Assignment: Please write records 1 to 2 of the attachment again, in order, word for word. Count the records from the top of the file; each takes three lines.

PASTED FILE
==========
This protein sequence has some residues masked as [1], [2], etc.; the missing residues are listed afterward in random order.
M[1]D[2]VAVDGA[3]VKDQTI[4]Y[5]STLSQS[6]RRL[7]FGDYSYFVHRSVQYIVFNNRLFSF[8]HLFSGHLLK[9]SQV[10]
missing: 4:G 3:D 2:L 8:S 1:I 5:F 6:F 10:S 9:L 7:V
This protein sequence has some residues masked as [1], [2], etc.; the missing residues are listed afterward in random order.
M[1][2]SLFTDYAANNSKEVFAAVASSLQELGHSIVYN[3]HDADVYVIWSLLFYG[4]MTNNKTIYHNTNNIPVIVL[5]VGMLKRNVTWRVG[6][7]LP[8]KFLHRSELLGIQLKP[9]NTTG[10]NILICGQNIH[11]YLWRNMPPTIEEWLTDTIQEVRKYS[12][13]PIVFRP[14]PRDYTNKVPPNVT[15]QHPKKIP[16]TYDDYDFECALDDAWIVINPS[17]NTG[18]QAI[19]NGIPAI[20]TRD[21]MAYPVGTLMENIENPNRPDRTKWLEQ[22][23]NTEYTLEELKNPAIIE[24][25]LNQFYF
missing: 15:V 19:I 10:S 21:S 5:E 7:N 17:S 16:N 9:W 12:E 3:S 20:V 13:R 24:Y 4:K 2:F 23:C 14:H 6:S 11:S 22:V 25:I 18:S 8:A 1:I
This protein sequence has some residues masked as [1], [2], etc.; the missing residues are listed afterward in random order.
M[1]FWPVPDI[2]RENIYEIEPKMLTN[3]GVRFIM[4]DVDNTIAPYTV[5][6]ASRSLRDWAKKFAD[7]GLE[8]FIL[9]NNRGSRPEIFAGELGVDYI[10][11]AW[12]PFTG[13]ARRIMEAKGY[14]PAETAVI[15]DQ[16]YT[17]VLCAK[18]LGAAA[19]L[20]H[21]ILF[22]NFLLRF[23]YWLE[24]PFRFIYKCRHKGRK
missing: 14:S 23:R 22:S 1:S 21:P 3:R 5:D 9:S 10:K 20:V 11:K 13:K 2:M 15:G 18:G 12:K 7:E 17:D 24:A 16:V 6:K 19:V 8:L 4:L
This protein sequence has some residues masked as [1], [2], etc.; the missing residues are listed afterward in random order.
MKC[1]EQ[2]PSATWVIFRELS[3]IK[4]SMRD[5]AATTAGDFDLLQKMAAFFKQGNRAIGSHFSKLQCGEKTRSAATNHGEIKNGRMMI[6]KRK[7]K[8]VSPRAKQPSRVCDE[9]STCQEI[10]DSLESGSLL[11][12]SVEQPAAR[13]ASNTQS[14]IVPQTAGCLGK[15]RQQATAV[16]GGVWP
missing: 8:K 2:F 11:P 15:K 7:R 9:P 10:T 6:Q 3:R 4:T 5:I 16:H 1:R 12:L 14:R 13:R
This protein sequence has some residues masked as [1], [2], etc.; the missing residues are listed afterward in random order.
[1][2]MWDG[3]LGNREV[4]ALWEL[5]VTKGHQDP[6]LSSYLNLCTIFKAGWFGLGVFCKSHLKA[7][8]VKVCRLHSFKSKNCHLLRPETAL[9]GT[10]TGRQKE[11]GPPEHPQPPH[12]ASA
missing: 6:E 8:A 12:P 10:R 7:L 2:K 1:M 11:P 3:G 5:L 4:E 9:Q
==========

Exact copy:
This protein sequence has some residues masked as [1], [2], etc.; the missing residues are listed afterward in random order.
M[1]D[2]VAVDGA[3]VKDQTI[4]Y[5]STLSQS[6]RRL[7]FGDYSYFVHRSVQYIVFNNRLFSF[8]HLFSGHLLK[9]SQV[10]
missing: 4:G 3:D 2:L 8:S 1:I 5:F 6:F 10:S 9:L 7:V
This protein sequence has some residues masked as [1], [2], etc.; the missing residues are listed afterward in random order.
M[1][2]SLFTDYAANNSKEVFAAVASSLQELGHSIVYN[3]HDADVYVIWSLLFYG[4]MTNNKTIYHNTNNIPVIVL[5]VGMLKRNVTWRVG[6][7]LP[8]KFLHRSELLGIQLKP[9]NTTG[10]NILICGQNIH[11]YLWRNMPPTIEEWLTDTIQEVRKYS[12][13]PIVFRP[14]PRDYTNKVPPNVT[15]QHPKKIP[16]TYDDYDFECALDDAWIVINPS[17]NTG[18]QAI[19]NGIPAI[20]TRD[21]MAYPVGTLMENIENPNRPDRTKWLEQ[22][23]NTEYTLEELKNPAIIE[24][25]LNQFYF
missing: 15:V 19:I 10:S 21:S 5:E 7:N 17:S 16:N 9:W 12:E 3:S 20:V 13:R 24:Y 4:K 2:F 23:C 14:H 6:S 11:S 22:V 25:I 18:S 8:A 1:I